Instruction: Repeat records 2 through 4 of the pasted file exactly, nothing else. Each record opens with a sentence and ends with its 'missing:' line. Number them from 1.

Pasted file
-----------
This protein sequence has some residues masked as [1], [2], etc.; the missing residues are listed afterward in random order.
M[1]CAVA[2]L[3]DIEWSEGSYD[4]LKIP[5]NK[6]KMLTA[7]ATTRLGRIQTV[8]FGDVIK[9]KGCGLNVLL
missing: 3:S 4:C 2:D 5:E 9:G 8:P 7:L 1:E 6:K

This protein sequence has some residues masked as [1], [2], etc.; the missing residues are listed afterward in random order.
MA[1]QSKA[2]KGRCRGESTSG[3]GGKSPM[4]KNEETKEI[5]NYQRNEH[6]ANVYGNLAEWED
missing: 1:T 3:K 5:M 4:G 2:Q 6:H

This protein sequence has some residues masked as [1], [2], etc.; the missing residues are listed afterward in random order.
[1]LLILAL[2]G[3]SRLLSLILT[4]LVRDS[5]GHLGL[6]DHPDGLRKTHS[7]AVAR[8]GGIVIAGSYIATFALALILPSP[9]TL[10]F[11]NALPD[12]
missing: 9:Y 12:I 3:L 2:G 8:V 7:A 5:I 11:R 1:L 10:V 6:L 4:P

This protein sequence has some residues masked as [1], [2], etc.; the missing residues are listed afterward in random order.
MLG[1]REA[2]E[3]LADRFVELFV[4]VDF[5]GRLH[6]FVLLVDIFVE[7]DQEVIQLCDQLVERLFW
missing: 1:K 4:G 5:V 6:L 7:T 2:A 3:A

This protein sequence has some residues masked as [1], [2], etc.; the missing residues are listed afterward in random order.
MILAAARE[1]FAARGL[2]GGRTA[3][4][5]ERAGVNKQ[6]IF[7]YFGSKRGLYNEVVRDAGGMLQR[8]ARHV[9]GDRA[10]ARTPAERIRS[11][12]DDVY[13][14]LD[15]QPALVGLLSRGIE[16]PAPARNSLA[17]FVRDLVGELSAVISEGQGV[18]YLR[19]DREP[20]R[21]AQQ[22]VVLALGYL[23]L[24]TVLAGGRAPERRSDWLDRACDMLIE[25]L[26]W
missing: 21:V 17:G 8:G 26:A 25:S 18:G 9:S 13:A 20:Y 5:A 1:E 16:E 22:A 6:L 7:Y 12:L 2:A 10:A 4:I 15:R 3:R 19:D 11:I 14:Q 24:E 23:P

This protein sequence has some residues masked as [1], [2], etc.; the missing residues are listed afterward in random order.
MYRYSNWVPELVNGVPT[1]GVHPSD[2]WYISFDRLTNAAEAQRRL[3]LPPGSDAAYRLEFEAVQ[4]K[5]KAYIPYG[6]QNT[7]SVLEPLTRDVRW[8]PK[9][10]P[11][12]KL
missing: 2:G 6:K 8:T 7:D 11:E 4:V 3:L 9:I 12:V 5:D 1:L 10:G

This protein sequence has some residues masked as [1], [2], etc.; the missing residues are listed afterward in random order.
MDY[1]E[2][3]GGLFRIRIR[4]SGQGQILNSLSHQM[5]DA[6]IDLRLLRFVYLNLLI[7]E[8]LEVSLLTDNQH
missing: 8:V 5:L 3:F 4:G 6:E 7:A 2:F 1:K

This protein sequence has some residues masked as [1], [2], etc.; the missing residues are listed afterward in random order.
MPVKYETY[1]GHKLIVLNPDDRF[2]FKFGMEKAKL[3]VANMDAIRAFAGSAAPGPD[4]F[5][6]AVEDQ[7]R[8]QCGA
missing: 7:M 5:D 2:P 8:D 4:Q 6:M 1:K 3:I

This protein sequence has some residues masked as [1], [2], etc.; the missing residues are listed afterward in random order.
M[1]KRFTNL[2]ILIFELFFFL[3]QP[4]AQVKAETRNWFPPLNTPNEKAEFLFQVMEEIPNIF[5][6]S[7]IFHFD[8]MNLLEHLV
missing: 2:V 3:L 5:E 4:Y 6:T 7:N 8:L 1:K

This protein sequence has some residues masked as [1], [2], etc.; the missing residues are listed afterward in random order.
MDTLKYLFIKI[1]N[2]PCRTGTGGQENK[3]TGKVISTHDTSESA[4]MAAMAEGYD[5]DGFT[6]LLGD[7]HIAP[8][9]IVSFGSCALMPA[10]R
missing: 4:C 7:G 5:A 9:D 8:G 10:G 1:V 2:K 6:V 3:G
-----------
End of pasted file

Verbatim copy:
This protein sequence has some residues masked as [1], [2], etc.; the missing residues are listed afterward in random order.
MA[1]QSKA[2]KGRCRGESTSG[3]GGKSPM[4]KNEETKEI[5]NYQRNEH[6]ANVYGNLAEWED
missing: 1:T 3:K 5:M 4:G 2:Q 6:H

This protein sequence has some residues masked as [1], [2], etc.; the missing residues are listed afterward in random order.
[1]LLILAL[2]G[3]SRLLSLILT[4]LVRDS[5]GHLGL[6]DHPDGLRKTHS[7]AVAR[8]GGIVIAGSYIATFALALILPSP[9]TL[10]F[11]NALPD[12]
missing: 9:Y 12:I 3:L 2:G 8:V 7:A 5:I 11:R 1:L 10:V 6:L 4:P

This protein sequence has some residues masked as [1], [2], etc.; the missing residues are listed afterward in random order.
MLG[1]REA[2]E[3]LADRFVELFV[4]VDF[5]GRLH[6]FVLLVDIFVE[7]DQEVIQLCDQLVERLFW
missing: 1:K 4:G 5:V 6:L 7:T 2:A 3:A